Many diabetics do not stop because of concerns over weight gain. Research has shown that smoking cessation that was accompanied by substantial weight gain was associated with an increased short-term risk of type 2 diabetes but did not mitigate the benefits of quitting smoking on reducing cardiovascular and all-cause mortality.28 26 27 Further research is required to develop interventions which prevent excessive weight gain in order to maximize the health benefits of smoking cessation through reducing the short-term risk of diabetes and further lowering the long-term risk of death.29, 30 Concerns about weight gain should be addressed by health care providers addressing and supporting people’s concerns around weight gain and giving strategies to help prevent it. Whilst also emphasising the health benefits of smoking cessation.26 27 31
It is particularly important for those who have other risk factors such as high blood pressure, raised blood cholesterol levels, diabetes, obesity, or are physically inactive to quit smoking. Smokers who wish to reduce their risk of CVD should be informed: 1) that the only reliable way of doing so is stopping smoking completely and 2) that smoking reduction alone is unlikely to reduce their risk significantly. However, if they are unable to stop smoking, they may wish to attempt smoking reduction with the help of NRT or an e-cigarette, but that their ultimate goal should be to fully quit smoking in the near future when they feel they are able to do so.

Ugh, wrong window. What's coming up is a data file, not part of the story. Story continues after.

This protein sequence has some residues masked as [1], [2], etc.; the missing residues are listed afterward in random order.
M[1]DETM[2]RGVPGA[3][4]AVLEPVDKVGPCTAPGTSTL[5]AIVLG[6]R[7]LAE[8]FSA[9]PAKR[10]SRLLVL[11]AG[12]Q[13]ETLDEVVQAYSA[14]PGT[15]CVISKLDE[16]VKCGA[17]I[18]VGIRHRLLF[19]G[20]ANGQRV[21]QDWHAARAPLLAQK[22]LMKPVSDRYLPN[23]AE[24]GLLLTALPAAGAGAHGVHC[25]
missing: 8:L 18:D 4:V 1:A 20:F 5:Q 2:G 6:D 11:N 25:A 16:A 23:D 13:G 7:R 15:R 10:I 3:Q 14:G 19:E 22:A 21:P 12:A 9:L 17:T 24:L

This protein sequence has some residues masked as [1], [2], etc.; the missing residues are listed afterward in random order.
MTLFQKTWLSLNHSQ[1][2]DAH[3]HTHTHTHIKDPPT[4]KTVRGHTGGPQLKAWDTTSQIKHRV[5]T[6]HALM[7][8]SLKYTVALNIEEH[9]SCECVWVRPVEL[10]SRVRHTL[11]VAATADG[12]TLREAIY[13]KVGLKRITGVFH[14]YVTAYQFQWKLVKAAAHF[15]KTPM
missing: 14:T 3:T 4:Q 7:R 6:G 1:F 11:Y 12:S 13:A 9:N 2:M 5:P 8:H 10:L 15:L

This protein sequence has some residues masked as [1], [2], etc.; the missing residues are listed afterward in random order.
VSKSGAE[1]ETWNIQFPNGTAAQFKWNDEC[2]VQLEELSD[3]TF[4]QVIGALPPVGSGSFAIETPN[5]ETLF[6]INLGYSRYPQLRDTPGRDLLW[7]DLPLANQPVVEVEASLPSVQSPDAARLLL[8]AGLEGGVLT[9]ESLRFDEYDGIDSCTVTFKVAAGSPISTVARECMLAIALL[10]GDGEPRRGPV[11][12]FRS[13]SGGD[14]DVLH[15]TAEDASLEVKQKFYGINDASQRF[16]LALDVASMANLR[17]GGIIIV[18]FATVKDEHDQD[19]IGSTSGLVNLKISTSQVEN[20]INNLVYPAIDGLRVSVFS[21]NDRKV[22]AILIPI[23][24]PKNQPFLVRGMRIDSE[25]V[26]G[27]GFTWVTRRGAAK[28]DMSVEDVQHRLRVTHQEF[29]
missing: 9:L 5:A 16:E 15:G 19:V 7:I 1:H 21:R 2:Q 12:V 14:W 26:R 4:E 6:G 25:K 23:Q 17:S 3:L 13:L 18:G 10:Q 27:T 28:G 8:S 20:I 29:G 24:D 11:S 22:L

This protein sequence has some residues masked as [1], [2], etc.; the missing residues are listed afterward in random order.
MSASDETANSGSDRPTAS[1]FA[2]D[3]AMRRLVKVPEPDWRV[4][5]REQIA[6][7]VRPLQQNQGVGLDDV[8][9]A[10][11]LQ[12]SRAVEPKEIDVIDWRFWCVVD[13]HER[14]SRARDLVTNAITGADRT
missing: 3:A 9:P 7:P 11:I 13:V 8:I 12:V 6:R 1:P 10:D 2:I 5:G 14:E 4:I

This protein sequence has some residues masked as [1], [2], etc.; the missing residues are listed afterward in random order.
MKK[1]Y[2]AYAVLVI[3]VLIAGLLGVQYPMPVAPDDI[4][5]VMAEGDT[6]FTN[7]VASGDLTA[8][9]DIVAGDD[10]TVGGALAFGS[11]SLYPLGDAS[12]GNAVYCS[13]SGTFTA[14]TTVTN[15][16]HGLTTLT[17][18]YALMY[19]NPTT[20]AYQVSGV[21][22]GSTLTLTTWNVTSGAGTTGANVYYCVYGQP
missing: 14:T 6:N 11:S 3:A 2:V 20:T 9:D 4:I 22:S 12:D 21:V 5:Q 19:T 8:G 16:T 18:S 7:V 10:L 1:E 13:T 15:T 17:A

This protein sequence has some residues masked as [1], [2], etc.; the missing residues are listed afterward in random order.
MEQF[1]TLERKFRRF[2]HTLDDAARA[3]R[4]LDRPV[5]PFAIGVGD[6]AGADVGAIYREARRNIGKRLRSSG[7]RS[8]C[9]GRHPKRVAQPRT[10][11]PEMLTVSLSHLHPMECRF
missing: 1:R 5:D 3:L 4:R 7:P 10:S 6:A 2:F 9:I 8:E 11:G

For further information on quitting smoking see:
Emma Elvin, Senior Clinical Advisor, Diabetes UK.
Diabetes UK Statistics Team.
British Heart Foundation (BHF). 2021 Statistics Factsheet – UK. January 2021 Heart statistics publications | BHF [Accessed 4 October 2021]
British Heart Foundation (BHF). Heart and Circulatory Disease Statistics 2021 - Chapter 5 - Risk Factors [Accessed 4 October 2021].
Diabetes UK. Number of people with diabetes reaches 4.8 million. [Accessed 29 September] [Internet].